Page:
Today, organisations in every industry are awash with data, but they may not be taking full advantage of it. David Koke, our senior performance marketing manager, writes about how companies can take advantage of the full insights that are contained within text data for Research Live, the Market Research Society’s news and content site.
David’s article, called “Text analytics needs critical thinking”, covers how standard text analytics approaches tend to miss the critical insights within unstructured data streams by simplifying the analysis to basic reporting on common words and phrases. In truth, text analysis can lead to much more robust and actionable findings – if done right.
In order to get the most out of text data, which gives a window into the “why” of consumer insights (beyond the “what” contained in other data sources), organisations must move on from simple frequency-based analysis. This approach doesn’t always identify the most significant findings and doesn’t put the text data in context.
Because text analytics is perceived to be difficult to analyse in an efficient way, David writes that many insights teams “shy away from this potential goldmine.” He also provides a few examples of how words can be misconstrued and miss illuminating any real, usable data unless critical thinking and context is applied – something that has traditionally been difficult to do at scale.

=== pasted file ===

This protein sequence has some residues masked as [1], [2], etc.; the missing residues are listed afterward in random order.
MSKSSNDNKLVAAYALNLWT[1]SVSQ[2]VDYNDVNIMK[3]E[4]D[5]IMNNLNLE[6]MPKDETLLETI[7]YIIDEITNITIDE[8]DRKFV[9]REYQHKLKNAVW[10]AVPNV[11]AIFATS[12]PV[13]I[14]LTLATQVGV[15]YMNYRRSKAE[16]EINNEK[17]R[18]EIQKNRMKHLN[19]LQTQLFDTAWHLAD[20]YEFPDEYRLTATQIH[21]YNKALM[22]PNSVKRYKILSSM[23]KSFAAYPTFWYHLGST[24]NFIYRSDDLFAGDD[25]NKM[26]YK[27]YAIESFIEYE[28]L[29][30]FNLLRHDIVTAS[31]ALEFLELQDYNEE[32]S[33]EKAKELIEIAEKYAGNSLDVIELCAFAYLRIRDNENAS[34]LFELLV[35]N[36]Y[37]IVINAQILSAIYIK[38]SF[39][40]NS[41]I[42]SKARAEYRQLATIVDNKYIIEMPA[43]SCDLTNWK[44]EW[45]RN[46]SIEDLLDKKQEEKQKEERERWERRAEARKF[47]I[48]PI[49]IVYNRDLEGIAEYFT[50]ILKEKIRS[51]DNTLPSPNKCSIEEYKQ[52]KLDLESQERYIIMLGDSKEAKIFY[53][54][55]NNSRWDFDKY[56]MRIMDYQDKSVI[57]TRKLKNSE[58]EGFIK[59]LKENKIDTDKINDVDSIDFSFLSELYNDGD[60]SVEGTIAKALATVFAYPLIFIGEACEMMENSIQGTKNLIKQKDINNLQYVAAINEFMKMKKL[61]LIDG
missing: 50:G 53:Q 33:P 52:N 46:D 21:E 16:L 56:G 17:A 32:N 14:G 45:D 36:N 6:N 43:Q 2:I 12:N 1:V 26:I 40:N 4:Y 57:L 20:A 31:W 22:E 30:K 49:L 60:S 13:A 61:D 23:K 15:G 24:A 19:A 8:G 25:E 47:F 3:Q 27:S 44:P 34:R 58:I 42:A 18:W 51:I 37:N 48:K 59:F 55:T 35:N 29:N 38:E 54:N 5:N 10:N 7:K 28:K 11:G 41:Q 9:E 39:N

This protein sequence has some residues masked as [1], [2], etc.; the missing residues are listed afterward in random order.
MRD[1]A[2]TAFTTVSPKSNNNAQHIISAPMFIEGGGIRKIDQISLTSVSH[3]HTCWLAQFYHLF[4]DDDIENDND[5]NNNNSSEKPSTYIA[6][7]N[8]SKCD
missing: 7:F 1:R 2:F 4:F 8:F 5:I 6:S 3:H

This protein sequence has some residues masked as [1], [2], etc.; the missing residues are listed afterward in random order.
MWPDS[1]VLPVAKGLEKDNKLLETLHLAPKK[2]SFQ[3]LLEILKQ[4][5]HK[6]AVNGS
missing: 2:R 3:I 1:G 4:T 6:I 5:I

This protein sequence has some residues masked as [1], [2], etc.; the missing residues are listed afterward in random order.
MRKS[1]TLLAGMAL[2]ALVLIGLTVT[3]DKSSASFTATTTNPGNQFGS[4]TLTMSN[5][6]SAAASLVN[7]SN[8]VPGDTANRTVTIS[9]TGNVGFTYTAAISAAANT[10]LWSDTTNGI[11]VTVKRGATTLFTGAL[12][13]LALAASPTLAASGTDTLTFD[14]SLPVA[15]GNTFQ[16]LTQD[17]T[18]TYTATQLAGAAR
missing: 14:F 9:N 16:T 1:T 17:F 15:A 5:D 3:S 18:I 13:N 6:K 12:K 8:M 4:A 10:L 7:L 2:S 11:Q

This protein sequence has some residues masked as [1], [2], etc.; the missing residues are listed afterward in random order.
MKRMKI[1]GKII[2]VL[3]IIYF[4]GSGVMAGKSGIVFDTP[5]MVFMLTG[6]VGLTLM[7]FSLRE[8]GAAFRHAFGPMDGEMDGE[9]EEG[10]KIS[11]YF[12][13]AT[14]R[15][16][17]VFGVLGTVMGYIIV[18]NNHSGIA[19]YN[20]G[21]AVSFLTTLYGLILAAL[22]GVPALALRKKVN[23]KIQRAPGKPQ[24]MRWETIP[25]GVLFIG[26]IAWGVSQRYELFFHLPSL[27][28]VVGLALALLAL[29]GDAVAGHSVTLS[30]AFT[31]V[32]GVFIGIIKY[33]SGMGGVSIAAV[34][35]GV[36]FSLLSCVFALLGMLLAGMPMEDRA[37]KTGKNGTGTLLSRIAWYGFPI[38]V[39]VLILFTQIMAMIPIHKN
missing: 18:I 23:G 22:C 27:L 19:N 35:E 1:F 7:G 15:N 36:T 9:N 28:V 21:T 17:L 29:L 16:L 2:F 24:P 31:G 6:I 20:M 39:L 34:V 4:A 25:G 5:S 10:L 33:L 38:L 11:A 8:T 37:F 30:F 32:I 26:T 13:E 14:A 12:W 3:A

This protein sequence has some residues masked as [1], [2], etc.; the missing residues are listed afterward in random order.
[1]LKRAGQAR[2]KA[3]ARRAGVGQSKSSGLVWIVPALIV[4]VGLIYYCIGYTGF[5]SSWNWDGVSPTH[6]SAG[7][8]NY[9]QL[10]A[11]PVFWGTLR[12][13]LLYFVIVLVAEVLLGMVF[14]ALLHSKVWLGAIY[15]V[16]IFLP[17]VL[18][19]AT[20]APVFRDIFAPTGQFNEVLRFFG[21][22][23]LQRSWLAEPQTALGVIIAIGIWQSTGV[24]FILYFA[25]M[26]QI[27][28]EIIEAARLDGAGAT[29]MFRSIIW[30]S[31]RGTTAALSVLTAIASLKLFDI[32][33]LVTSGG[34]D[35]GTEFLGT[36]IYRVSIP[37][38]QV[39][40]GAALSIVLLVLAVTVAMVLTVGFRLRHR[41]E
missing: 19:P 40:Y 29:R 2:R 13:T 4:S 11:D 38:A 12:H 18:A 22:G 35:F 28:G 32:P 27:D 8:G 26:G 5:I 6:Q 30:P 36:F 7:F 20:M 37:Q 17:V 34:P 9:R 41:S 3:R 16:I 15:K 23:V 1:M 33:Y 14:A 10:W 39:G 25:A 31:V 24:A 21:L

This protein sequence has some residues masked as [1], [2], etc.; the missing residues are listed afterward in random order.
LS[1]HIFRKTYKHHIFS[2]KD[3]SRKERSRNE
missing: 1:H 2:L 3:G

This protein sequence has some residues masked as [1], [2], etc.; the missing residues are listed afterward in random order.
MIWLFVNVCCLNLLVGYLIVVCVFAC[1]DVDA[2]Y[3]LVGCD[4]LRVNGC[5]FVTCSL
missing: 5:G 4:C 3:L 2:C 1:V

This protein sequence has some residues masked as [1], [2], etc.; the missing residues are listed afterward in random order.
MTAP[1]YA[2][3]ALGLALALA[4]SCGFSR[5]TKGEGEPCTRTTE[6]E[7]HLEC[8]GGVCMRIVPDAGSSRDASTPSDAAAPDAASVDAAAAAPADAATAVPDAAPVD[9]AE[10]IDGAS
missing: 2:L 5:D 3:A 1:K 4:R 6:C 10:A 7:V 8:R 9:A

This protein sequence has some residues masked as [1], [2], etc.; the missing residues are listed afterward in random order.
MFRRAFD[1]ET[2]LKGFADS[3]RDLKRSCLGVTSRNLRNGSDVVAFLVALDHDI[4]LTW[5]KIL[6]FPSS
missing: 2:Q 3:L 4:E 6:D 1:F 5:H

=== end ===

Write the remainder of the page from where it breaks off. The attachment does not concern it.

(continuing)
He then gives a few best practices that can improve the market research industry’s approach to text analytics. First, he maintains that we must start with “good data in.” This can be obtained, for example, through carefully crafted open-ended survey questions that will elicit more robust responses. Starting out with a clear objective, including a deep understanding of stakeholder concerns, before analysis begins can help to better shape this data.
He writes: “Teams need those who understand the benefits of qualitative insights and who can work to promote their value and to ensure a considered approach is taken.”
Of course, efficient and effective text analysis requires better technology, based mainly on AI. While new tools are smarter and more accessible than ever before, it’s hard to weed out the hype from real value. Carefully weighing the capabilities of any new tool, and how it integrates with human talent, is a must do. He says to be wary and ask questions like: “Will this yield high quality results? How well can we train AI to understand the needs of stakeholders?”
David concludes the article with: “Ensure critical thinking and a consideration of context, and leverage text analysis in a way which generates insights which help qualitative research shed any out-dated, legacy associations of ‘finger in the wind’ analysis.”